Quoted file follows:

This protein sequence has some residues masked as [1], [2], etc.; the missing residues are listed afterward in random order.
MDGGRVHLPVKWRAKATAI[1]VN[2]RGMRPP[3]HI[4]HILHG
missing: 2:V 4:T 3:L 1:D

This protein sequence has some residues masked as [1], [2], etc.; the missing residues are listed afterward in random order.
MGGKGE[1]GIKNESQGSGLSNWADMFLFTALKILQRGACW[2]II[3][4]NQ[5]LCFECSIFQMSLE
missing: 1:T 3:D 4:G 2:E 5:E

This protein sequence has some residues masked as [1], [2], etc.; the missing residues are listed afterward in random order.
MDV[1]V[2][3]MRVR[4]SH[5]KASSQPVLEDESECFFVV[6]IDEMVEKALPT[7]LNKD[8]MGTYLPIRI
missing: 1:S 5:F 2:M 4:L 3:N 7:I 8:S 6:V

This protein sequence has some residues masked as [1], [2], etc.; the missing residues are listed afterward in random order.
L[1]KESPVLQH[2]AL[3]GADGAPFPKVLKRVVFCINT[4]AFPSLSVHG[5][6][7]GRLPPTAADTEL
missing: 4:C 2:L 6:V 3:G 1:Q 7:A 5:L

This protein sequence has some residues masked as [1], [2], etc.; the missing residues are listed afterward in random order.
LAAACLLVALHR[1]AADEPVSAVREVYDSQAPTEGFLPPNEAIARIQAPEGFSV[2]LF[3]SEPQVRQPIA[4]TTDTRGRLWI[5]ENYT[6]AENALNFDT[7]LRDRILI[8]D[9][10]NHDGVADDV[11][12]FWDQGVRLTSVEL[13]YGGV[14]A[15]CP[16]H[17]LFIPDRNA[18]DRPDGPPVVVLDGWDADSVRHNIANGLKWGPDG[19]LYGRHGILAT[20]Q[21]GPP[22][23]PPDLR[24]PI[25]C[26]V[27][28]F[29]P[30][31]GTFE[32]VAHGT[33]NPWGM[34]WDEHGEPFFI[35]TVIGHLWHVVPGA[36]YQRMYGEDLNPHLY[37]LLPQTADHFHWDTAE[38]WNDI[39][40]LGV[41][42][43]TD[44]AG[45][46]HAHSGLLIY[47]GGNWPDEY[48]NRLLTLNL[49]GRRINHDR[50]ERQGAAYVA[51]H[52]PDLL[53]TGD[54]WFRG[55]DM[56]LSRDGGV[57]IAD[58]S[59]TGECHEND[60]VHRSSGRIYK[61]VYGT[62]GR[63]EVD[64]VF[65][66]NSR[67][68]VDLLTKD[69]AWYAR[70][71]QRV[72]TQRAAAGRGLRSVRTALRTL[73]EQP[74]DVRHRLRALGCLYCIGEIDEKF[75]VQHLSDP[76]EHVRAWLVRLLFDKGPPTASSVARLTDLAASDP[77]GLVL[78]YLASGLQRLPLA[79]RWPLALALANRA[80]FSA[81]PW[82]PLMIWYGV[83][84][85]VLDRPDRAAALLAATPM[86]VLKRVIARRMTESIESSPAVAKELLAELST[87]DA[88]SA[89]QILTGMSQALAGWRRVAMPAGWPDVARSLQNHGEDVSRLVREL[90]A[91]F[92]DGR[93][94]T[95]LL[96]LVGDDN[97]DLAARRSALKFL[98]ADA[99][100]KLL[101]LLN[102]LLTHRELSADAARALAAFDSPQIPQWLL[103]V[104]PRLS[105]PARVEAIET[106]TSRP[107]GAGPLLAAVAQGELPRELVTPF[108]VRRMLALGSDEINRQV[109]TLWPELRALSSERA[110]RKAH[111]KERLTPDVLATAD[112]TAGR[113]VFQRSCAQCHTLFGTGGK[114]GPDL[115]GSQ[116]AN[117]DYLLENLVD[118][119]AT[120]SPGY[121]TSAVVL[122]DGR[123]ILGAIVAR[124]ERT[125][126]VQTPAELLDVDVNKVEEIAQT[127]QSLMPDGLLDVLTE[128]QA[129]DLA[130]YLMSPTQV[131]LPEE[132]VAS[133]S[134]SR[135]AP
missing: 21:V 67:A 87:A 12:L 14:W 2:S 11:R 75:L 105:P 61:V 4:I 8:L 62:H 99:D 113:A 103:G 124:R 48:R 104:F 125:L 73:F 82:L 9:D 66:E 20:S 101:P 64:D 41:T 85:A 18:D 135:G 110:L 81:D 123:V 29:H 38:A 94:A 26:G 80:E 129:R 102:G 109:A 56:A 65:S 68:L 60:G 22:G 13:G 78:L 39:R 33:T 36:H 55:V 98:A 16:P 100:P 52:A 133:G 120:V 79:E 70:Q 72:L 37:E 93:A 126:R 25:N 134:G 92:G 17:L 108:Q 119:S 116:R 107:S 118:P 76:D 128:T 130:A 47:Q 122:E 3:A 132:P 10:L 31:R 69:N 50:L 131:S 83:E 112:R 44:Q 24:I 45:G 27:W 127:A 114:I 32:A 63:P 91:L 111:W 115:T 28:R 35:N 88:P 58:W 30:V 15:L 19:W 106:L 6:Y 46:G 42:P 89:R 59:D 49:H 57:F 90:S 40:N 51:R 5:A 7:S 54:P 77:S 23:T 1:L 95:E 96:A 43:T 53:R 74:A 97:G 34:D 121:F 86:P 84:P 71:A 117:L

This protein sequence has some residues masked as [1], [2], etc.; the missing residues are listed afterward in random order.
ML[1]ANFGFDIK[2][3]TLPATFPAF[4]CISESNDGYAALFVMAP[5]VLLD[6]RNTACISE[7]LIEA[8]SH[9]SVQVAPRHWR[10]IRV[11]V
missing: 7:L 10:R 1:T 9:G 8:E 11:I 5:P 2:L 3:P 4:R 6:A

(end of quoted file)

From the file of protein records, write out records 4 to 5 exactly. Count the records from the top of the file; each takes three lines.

This protein sequence has some residues masked as [1], [2], etc.; the missing residues are listed afterward in random order.
L[1]KESPVLQH[2]AL[3]GADGAPFPKVLKRVVFCINT[4]AFPSLSVHG[5][6][7]GRLPPTAADTEL
missing: 4:C 2:L 6:V 3:G 1:Q 7:A 5:L

This protein sequence has some residues masked as [1], [2], etc.; the missing residues are listed afterward in random order.
LAAACLLVALHR[1]AADEPVSAVREVYDSQAPTEGFLPPNEAIARIQAPEGFSV[2]LF[3]SEPQVRQPIA[4]TTDTRGRLWI[5]ENYT[6]AENALNFDT[7]LRDRILI[8]D[9][10]NHDGVADDV[11][12]FWDQGVRLTSVEL[13]YGGV[14]A[15]CP[16]H[17]LFIPDRNA[18]DRPDGPPVVVLDGWDADSVRHNIANGLKWGPDG[19]LYGRHGILAT[20]Q[21]GPP[22][23]PPDLR[24]PI[25]C[26]V[27][28]F[29]P[30][31]GTFE[32]VAHGT[33]NPWGM[34]WDEHGEPFFI[35]TVIGHLWHVVPGA[36]YQRMYGEDLNPHLY[37]LLPQTADHFHWDTAE[38]WNDI[39][40]LGV[41][42][43]TD[44]AG[45][46]HAHSGLLIY[47]GGNWPDEY[48]NRLLTLNL[49]GRRINHDR[50]ERQGAAYVA[51]H[52]PDLL[53]TGD[54]WFRG[55]DM[56]LSRDGGV[57]IAD[58]S[59]TGECHEND[60]VHRSSGRIYK[61]VYGT[62]GR[63]EVD[64]VF[65][66]NSR[67][68]VDLLTKD[69]AWYAR[70][71]QRV[72]TQRAAAGRGLRSVRTALRTL[73]EQP[74]DVRHRLRALGCLYCIGEIDEKF[75]VQHLSDP[76]EHVRAWLVRLLFDKGPPTASSVARLTDLAASDP[77]GLVL[78]YLASGLQRLPLA[79]RWPLALALANRA[80]FSA[81]PW[82]PLMIWYGV[83][84][85]VLDRPDRAAALLAATPM[86]VLKRVIARRMTESIESSPAVAKELLAELST[87]DA[88]SA[89]QILTGMSQALAGWRRVAMPAGWPDVARSLQNHGEDVSRLVREL[90]A[91]F[92]DGR[93][94]T[95]LL[96]LVGDDN[97]DLAARRSALKFL[98]ADA[99][100]KLL[101]LLN[102]LLTHRELSADAARALAAFDSPQIPQWLL[103]V[104]PRLS[105]PARVEAIET[106]TSRP[107]GAGPLLAAVAQGELPRELVTPF[108]VRRMLALGSDEINRQV[109]TLWPELRALSSERA[110]RKAH[111]KERLTPDVLATAD[112]TAGR[113]VFQRSCAQCHTLFGTGGK[114]GPDL[115]GSQ[116]AN[117]DYLLENLVD[118][119]AT[120]SPGY[121]TSAVVL[122]DGR[123]ILGAIVAR[124]ERT[125][126]VQTPAELLDVDVNKVEEIAQT[127]QSLMPDGLLDVLTE[128]QA[129]DLA[130]YLMSPTQV[131]LPEE[132]VAS[133]S[134]SR[135]AP
missing: 21:V 67:A 87:A 12:L 14:W 2:S 11:R 75:L 105:P 61:V 4:I 8:L 62:H 99:D 113:A 103:G 124:R 48:R 104:F 125:L 73:F 82:L 9:D 66:E 20:S 101:P 64:D 41:T 85:A 18:D 135:G 110:L 81:D 123:V 29:H 38:A 94:A 26:G 80:E 129:R 102:G 109:A 56:A 65:S 68:L 60:G 22:G 13:G 78:L 39:R 33:T 36:H 55:V 98:A 16:P 100:P 52:A 133:G 120:V 79:E 70:Q 72:L 37:E 93:A 126:R 25:N 134:G 92:G 17:L 108:Q 119:S 116:R 107:S 118:P 76:D 128:T 130:A 47:Q 122:E 3:A 132:P 10:L 31:R 69:N 50:L 131:S 83:E 112:R 44:Q 24:I 45:G 27:W 127:A 114:I 32:A 63:P 91:L 111:W 115:T 28:R 35:N 88:P 58:W 30:V 15:L 19:W 106:L 6:Y 46:G 42:P 89:R 59:D 49:H 57:F 90:S 40:N 51:R 5:A 7:S 54:P 77:S 23:T 1:L 95:E 96:A 43:T 53:R 74:A 97:G 34:D 121:F 86:P 84:P 71:A 117:L